As earnings season begins, one of the biggest emerging storylines is that Netflix’s most formidable rivals, led by Walt Disney, already may be starting to falter. If Disney can’t get to where Netflix is, can anyone?
Netflix is set to kick off the industry’s quarterly reports next week while investors will have an anxious wait until 12 August to get a look at Disney’s official numbers. Early indications are that Disney+ may be losing steam in the US as India — a country in which it earns far less money per user — becomes one of its biggest and fastest-growing markets. Global scale is crucial but to win the streaming wars, one must win the US.
Towards the end of Disney’s latest fiscal quarter, which wrapped up recently, the Disney+ service had 38 million users in India — the same number that it had in the US and Canada, The Information reported earlier this month, citing internal company data. For North America, that represents a slow crawl from the 37 million it had as of February. The internal data showed that total global subscribers stood at about 110 million, a level analysts previously expected Disney+ to reach in April; they were projecting 113 million by now. A Disney spokesman disputed the accuracy of The Information’s figures. Another caveat is that Marvel’s new Loki series that debuted on Disney+ last month may have provided a last-minute boost.
In any case, it’s fair to say that while Disney superfans needed no convincing to sign up, reaching its next 100 million subscribers will be a lot harder. Analysts are largely optimistic that Disney shares have further to rise as its all-important theme park and vacation business stages a quick recovery from the pandemic. Even so, it’s becoming evident that in streaming, Netflix is more of a stronghold than some might have thought and its market share won’t be so easily pilfered — not even by the Magic Kingdom.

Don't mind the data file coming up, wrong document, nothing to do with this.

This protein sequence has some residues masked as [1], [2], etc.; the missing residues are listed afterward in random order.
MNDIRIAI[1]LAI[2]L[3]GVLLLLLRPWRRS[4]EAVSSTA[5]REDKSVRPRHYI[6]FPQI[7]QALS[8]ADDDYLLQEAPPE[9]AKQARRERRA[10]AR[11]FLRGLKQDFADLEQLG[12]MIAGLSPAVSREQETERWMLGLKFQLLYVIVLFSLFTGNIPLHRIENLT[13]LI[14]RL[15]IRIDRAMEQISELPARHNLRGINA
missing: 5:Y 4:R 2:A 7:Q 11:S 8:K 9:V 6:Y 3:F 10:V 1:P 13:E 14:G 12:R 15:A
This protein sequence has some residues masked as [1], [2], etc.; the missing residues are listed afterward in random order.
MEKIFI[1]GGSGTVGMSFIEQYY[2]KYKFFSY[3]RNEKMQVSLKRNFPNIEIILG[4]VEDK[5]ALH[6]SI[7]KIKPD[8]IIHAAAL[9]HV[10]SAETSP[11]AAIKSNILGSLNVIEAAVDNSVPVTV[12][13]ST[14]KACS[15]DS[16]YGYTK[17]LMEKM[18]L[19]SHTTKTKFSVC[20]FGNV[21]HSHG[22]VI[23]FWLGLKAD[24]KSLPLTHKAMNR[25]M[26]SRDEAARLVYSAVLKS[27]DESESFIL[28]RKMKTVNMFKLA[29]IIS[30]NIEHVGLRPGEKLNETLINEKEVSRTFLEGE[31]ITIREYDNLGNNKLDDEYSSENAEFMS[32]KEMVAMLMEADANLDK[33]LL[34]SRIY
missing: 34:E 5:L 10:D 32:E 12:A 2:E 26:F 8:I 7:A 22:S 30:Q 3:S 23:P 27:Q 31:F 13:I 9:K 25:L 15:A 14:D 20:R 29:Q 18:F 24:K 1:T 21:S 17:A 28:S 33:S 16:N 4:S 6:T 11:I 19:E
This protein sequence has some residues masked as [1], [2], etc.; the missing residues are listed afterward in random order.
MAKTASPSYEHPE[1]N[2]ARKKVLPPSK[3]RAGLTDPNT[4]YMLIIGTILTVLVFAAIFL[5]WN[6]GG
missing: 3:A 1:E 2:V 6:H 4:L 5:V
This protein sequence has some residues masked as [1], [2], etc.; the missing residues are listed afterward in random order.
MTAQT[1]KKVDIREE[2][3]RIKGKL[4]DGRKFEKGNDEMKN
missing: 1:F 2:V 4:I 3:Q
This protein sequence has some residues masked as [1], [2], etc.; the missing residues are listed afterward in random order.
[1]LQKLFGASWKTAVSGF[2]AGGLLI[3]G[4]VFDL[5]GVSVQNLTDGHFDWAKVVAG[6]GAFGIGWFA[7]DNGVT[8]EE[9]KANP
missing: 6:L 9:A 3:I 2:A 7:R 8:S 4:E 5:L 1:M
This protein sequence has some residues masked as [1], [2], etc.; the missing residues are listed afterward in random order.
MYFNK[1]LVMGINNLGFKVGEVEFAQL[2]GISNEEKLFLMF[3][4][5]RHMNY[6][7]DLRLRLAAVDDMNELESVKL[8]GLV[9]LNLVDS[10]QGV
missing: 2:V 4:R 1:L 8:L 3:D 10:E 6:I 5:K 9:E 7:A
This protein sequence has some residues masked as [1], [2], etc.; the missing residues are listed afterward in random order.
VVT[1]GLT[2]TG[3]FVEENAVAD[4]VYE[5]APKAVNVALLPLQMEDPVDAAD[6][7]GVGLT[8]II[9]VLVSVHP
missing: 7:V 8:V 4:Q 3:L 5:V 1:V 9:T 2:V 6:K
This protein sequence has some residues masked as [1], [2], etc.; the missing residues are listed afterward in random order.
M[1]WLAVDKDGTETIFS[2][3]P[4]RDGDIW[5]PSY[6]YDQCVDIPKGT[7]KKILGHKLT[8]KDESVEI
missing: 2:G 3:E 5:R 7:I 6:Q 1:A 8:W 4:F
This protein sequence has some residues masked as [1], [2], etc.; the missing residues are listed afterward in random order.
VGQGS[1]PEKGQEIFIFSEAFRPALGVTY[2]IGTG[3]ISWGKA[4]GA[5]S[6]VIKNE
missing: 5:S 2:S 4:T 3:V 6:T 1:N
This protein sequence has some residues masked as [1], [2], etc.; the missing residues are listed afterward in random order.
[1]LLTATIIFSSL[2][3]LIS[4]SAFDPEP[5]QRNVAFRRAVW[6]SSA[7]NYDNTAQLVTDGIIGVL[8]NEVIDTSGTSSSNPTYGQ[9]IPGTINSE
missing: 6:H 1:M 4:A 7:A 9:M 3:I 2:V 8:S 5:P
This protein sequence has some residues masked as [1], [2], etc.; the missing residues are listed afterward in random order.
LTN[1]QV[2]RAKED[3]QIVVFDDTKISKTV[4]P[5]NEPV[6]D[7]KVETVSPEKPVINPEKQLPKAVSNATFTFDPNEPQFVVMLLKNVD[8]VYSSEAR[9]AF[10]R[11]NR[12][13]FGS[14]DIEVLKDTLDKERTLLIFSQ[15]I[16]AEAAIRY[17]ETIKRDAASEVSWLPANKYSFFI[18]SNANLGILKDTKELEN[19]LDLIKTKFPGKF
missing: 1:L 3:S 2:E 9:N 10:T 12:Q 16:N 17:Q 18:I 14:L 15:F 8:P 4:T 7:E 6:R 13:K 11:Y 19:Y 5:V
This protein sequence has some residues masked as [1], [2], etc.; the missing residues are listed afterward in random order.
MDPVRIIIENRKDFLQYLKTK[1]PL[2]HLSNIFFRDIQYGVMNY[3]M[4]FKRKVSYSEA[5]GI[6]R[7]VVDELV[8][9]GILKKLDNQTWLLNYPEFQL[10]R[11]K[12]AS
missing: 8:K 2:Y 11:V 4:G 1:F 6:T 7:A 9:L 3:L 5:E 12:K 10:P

While last year’s lockdowns led to a surge in new users, Netflix’s US growth is slowing again. In a less worrying sign, though, an analysis of Sensor Tower data suggests that global demand for the app is moderating to still-healthy pre-pandemic levels, with the number of downloads during May and June beginning to show an improvement from March and April, when they had suffered a more meaningful drop amid reopenings. Retaining its more than 200 million subscribers will be the most important gauge going forward.
It’s plausible that some of Netflix’s toughest competition in the US will come not from Disney, but from Apple TV+ and Amazon Prime Video. Their mix of programming is attempting to be more of a true Netflix substitute than the family-friendly, superhero-dominant fare found on Disney+. Apple TV+ is light on content but heavy on viewer satisfaction, with Mythic Quest scoring 97% on Rotten Tomatoes and Ted Lasso earning an equally high audience rating. Apple is said to be considering a takeover of Reese Witherspoon’s Hello Sunshine, which produced The Morning Show, another streaming favourite. Amazon.com also recently agreed to acquire MGM, the iconic film studio that made the Emmy-winning sensation The Handmaid’s Tale for Hulu.
In Europe, Netflix is more vulnerable. Disney+ users there have one additional feature that US subscribers don’t: Star, a new home for the company’s mature programming. In the US, that sort of content lives on Disney’s Hulu product, which remains a separate app (maybe not for long if it’s smart).
ViacomCBS’s Paramount+ is at risk of becoming a footnote in the streaming story. Last week’s Allen & Co retreat for media moguls held in Sun Valley, Idaho, was perfect timing for ViacomCBS controlling shareholder Shari Redstone to locate a buyer for the company. She may find Comcast CEO Brian Roberts to be receptive, as he studies ways to enhance NBCUniversal’s yet-to-impress Peacock app.
And keep an eye on WarnerMedia’s HBO Max. As AT&T sells the WarnerMedia division to Discovery, HBO Max’s prospects actually look to be improving.
Still, for all the money being thrown at streaming and streaming-motivated takeovers by these companies, none has managed to persuade the masses that they no longer need Netflix. — Reported by Tara Lachapelle, (c) 2021 Bloomberg LP